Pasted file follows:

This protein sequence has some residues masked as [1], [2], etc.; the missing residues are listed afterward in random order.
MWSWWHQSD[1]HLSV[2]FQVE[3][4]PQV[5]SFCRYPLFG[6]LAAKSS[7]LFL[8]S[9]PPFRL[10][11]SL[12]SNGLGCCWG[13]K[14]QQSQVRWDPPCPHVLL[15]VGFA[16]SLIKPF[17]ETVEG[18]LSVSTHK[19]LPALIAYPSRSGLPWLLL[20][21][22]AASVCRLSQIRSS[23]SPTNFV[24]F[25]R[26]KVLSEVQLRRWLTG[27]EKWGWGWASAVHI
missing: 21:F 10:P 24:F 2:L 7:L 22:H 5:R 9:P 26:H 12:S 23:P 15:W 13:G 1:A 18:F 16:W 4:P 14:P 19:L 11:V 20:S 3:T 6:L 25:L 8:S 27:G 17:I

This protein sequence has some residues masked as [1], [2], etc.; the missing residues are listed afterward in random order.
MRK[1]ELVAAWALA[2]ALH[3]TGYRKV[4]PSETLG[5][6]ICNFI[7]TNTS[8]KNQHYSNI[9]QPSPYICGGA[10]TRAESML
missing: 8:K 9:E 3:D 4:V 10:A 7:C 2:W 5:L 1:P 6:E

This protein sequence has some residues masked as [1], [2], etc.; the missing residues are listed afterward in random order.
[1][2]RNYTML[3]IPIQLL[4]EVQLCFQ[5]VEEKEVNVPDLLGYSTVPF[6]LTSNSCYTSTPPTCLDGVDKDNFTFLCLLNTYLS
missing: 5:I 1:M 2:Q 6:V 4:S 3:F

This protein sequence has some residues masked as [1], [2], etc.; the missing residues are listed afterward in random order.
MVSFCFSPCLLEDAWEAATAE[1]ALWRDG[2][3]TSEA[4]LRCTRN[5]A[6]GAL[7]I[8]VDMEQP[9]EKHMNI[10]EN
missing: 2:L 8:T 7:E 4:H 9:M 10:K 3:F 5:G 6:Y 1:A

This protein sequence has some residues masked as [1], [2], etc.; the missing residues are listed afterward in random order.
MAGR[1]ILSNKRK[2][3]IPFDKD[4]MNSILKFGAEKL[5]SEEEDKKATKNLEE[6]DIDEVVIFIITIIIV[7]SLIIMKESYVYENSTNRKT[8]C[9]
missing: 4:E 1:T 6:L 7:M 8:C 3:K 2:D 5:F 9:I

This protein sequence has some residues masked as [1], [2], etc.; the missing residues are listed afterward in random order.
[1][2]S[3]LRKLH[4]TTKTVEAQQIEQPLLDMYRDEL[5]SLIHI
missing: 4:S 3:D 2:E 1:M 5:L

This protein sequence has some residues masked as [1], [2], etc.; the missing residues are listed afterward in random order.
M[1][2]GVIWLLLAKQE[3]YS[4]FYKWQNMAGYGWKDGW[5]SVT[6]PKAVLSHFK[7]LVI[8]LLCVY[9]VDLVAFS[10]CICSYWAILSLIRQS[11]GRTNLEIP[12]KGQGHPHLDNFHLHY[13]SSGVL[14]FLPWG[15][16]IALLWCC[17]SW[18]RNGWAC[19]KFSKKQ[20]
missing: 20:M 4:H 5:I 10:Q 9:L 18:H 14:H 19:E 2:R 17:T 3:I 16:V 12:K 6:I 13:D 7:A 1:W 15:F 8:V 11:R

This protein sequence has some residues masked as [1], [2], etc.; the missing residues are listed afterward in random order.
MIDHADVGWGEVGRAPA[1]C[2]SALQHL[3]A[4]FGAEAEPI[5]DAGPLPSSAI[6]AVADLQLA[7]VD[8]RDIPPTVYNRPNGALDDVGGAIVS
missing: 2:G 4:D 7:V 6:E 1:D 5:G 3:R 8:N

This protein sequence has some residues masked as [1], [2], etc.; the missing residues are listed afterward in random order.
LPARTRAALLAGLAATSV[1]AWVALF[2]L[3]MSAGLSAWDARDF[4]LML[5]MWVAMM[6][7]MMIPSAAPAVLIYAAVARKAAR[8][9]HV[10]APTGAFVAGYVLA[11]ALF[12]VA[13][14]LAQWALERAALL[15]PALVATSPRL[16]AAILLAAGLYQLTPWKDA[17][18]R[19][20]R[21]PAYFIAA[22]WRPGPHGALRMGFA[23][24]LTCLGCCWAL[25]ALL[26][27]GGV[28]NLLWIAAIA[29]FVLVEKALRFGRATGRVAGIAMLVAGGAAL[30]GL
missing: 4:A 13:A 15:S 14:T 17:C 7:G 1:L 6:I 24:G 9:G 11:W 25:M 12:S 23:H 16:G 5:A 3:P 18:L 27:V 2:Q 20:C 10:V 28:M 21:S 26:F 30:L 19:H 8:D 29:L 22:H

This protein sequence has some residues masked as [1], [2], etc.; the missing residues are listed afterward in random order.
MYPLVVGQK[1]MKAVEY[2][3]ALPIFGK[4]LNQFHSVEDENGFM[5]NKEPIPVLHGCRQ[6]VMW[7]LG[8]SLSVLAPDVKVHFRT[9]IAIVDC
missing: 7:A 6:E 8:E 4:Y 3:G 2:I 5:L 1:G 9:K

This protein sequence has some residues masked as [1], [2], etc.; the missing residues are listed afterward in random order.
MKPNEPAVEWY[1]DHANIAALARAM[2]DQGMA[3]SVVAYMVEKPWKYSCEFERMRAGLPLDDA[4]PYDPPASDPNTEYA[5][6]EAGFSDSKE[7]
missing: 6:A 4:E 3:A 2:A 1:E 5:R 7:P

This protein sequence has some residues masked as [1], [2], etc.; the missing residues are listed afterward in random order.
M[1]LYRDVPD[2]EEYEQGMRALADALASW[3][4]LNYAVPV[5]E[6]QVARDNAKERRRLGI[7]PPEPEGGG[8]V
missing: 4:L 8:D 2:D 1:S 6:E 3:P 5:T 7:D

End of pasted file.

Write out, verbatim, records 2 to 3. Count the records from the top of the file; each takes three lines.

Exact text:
This protein sequence has some residues masked as [1], [2], etc.; the missing residues are listed afterward in random order.
MRK[1]ELVAAWALA[2]ALH[3]TGYRKV[4]PSETLG[5][6]ICNFI[7]TNTS[8]KNQHYSNI[9]QPSPYICGGA[10]TRAESML
missing: 8:K 9:E 3:D 4:V 10:A 7:C 2:W 5:L 1:P 6:E

This protein sequence has some residues masked as [1], [2], etc.; the missing residues are listed afterward in random order.
[1][2]RNYTML[3]IPIQLL[4]EVQLCFQ[5]VEEKEVNVPDLLGYSTVPF[6]LTSNSCYTSTPPTCLDGVDKDNFTFLCLLNTYLS
missing: 5:I 1:M 2:Q 6:V 4:S 3:F